In Spain, the Christian holiday Epiphany (January 6) is fêted with flair. Called El Día de los Reyes (The Day of the Kings), after the day on which the three kings arrived to bring gifts to the baby Jesus, it signifies the 12th and final day of Christmas, and traditionally, surpasses Christmas Day in the extent of its celebrations. The eve of the holiday is marked by colorful parades and fireworks, during which there is a procession of the three kings and their animals. Before bed, Spanish children polish and place their shoes, along with offerings of milk, fruit, and hay, on the porch of the house in anticipation of the kings’ arrival. On Epiphany, children awake to find that the kings have left presents in their shoes. They then feast on Roscón de Reyes, or Kings Cake.
Roscón de Reyes is a sweet round cake, made plain or with special fillings–whipped cream (a local favorite, according to Madrid art historian and Context docent Clara Nchama), truffle cream, frangipane, chestnut cream, among others. The cake is usually then decorated with dried fruit and a crown, and inside are hidden little trinkets–customarily, a baby Jesus figurine and a fava bean. Upon dividing up and eating the cake, whomever finds the baby Jesus in his or her piece is crowned King or Queen for the day and blessed with good luck for the coming year. Whomever finds the fava bean is tasked with buying next year’s cake . . . it’s a risk worth taking for such a delicious and fun tradition!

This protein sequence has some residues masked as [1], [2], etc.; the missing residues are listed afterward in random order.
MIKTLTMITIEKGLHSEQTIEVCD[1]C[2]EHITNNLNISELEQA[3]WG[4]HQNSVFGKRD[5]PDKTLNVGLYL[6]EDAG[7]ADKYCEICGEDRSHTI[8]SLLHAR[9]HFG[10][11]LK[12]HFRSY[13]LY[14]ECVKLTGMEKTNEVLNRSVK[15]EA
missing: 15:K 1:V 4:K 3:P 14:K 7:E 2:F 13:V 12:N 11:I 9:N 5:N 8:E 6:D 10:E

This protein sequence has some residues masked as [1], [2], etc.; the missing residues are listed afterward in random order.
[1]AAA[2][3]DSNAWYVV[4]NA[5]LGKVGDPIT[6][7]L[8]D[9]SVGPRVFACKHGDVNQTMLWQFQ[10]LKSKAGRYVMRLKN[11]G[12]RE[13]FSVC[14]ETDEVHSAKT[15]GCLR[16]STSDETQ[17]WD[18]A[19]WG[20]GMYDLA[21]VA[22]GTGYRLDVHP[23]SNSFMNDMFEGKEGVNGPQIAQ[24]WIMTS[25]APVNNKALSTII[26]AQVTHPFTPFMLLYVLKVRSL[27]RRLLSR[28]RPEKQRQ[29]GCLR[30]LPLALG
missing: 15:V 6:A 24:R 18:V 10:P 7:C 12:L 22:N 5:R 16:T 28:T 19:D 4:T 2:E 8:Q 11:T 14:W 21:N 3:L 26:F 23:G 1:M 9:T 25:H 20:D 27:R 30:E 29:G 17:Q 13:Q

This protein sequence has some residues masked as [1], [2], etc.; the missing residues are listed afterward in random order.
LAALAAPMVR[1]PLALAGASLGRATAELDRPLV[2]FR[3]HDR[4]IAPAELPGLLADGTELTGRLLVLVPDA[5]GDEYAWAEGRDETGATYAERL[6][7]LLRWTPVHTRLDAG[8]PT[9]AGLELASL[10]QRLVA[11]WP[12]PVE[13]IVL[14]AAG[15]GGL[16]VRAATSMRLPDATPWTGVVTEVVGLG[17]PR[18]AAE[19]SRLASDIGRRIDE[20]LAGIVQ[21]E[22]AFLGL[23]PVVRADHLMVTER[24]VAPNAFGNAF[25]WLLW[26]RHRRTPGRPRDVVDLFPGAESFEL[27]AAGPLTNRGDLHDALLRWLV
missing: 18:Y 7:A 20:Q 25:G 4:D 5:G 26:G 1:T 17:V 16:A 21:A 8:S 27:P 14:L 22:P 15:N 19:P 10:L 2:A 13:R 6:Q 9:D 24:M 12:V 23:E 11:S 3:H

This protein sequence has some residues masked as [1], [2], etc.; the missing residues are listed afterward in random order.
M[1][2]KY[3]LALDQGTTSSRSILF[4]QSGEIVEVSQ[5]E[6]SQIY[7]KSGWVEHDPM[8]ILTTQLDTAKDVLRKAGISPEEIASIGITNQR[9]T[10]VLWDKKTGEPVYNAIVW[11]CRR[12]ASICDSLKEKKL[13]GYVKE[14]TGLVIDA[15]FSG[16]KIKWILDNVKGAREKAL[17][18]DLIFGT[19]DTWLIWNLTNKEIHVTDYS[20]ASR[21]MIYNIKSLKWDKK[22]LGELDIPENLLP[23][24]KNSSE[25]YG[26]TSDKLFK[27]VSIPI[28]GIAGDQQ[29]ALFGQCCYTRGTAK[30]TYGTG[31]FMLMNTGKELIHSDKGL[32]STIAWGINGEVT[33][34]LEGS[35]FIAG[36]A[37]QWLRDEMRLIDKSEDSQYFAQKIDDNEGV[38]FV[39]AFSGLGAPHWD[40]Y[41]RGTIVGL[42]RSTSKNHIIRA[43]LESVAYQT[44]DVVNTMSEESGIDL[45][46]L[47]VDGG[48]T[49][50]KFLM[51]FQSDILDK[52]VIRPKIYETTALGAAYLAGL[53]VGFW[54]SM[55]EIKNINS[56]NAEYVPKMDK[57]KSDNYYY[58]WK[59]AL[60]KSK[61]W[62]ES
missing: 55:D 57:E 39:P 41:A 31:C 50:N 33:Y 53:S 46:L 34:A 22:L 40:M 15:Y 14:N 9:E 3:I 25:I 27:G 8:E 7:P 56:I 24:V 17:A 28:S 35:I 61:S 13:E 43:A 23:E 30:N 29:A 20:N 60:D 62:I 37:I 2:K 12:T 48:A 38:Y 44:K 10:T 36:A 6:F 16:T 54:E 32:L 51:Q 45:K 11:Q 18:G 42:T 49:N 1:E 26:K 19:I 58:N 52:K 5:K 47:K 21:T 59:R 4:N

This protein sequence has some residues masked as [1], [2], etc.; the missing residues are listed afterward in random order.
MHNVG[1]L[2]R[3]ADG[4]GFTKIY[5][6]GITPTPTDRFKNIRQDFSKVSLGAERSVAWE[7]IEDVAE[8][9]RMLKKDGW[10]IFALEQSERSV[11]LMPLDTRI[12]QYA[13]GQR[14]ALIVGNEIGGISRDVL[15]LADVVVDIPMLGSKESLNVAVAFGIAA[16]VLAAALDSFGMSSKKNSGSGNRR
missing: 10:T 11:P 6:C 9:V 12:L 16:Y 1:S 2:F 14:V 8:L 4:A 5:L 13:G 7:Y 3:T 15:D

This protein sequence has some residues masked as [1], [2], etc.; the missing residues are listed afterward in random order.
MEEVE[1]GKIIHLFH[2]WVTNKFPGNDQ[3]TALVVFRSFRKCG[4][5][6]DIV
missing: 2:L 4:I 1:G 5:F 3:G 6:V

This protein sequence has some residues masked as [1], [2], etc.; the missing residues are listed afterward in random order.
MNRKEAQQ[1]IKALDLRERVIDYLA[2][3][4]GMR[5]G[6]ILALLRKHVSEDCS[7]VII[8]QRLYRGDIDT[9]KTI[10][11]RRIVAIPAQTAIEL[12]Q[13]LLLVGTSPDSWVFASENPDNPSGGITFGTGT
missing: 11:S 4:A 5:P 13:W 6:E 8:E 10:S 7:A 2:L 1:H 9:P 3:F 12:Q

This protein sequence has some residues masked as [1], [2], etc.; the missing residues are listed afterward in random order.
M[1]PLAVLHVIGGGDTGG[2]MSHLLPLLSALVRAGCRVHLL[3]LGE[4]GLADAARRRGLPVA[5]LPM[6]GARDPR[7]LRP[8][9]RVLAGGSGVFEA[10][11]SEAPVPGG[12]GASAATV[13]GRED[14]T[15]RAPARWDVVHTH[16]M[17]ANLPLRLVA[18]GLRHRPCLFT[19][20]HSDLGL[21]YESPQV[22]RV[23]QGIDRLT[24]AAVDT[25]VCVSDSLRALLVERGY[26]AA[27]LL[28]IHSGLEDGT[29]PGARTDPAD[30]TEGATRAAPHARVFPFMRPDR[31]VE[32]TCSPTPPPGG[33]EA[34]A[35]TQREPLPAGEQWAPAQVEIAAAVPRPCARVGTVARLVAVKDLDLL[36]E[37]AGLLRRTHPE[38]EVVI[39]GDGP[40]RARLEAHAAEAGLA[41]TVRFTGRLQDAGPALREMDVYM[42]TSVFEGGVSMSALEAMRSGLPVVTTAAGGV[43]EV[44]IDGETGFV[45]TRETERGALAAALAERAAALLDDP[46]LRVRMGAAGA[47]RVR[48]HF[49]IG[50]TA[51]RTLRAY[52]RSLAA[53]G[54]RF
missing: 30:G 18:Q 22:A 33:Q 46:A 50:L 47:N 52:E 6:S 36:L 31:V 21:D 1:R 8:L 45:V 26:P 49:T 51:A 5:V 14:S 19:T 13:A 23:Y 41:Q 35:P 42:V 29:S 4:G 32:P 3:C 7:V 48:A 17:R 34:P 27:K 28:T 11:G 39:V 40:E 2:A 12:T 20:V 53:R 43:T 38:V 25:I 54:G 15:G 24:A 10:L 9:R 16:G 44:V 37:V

Those lucky enough to be in Spain around Epiphany will find the treat in nearly every pastelería, or pastry shop. Both Clara and Madrid-based food journalist Vicky Hayward (also a Context docent) recommend the Madrid pastelería Horno San Onofre, on Calle San Onofre near Gran Vià. It is considered by madrileños to have the best rosca in the city.